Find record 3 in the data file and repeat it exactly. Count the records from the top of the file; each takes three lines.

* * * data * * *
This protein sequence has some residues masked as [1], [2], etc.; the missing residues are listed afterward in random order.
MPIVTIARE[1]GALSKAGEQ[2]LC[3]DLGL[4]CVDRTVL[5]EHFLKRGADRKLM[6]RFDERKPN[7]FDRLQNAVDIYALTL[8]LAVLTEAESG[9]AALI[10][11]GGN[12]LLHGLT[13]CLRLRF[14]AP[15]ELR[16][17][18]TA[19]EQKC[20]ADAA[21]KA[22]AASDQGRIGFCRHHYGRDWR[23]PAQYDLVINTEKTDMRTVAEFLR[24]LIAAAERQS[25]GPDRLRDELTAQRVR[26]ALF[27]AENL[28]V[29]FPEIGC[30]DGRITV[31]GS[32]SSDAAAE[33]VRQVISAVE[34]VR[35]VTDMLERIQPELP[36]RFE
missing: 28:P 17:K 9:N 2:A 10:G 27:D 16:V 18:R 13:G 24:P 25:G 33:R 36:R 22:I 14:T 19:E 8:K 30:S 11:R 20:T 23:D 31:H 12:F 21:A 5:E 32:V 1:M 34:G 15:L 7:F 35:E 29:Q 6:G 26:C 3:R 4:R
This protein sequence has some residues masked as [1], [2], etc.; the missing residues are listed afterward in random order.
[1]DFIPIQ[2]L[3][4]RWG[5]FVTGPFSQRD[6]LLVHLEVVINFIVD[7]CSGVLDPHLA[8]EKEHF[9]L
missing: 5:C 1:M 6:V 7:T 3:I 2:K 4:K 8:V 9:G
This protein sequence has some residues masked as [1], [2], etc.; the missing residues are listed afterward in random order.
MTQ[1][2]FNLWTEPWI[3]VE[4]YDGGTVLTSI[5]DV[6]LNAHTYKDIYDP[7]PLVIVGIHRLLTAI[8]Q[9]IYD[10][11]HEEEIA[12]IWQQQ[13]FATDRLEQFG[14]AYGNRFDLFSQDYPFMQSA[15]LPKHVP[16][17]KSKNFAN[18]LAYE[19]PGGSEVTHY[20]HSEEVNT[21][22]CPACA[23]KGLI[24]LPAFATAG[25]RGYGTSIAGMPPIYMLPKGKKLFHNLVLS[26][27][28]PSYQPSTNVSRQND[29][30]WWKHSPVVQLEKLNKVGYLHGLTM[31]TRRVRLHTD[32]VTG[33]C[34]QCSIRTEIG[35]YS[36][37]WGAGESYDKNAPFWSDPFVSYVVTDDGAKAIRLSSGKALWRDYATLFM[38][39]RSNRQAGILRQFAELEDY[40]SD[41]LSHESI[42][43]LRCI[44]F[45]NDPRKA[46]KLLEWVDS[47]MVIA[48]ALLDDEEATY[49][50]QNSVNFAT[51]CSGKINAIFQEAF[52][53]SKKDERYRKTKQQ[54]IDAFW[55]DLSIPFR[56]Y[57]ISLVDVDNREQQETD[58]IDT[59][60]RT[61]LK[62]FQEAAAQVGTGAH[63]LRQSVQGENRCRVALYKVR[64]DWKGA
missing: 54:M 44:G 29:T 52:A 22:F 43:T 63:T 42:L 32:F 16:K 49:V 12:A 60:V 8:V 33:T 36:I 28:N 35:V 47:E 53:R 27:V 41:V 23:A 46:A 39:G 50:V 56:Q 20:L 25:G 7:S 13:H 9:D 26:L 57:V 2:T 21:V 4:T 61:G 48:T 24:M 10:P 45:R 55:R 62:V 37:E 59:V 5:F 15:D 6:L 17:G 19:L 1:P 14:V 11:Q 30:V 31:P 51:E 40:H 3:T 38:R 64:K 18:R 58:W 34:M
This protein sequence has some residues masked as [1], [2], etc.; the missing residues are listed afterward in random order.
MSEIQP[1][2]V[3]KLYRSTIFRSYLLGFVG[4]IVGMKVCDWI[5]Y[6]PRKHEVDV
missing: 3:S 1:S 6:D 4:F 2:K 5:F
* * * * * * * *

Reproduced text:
This protein sequence has some residues masked as [1], [2], etc.; the missing residues are listed afterward in random order.
MTQ[1][2]FNLWTEPWI[3]VE[4]YDGGTVLTSI[5]DV[6]LNAHTYKDIYDP[7]PLVIVGIHRLLTAI[8]Q[9]IYD[10][11]HEEEIA[12]IWQQQ[13]FATDRLEQFG[14]AYGNRFDLFSQDYPFMQSA[15]LPKHVP[16][17]KSKNFAN[18]LAYE[19]PGGSEVTHY[20]HSEEVNT[21][22]CPACA[23]KGLI[24]LPAFATAG[25]RGYGTSIAGMPPIYMLPKGKKLFHNLVLS[26][27][28]PSYQPSTNVSRQND[29][30]WWKHSPVVQLEKLNKVGYLHGLTM[31]TRRVRLHTD[32]VTG[33]C[34]QCSIRTEIG[35]YS[36][37]WGAGESYDKNAPFWSDPFVSYVVTDDGAKAIRLSSGKALWRDYATLFM[38][39]RSNRQAGILRQFAELEDY[40]SD[41]LSHESI[42][43]LRCI[44]F[45]NDPRKA[46]KLLEWVDS[47]MVIA[48]ALLDDEEATY[49][50]QNSVNFAT[51]CSGKINAIFQEAF[52][53]SKKDERYRKTKQQ[54]IDAFW[55]DLSIPFR[56]Y[57]ISLVDVDNREQQETD[58]IDT[59][60]RT[61]LK[62]FQEAAAQVGTGAH[63]LRQSVQGENRCRVALYKVR[64]DWKGA
missing: 54:M 44:G 29:T 52:A 22:F 43:T 63:T 42:L 32:F 16:K 49:V 12:A 60:V 8:V 33:T 36:I 28:N 35:V 47:E 53:R 27:V 41:V 23:A 46:A 39:G 50:V 56:Q 20:L 25:G 7:S 13:H 9:D 26:L 57:V 2:T 21:V 4:T 61:G 48:T 24:M 10:P 45:R 55:R 62:V 37:E 59:V 5:F 15:D 6:L 17:G 19:L 1:P 14:V 11:Q 30:V 31:P 51:E 40:H 3:T 38:R 64:K 18:R 58:W 34:M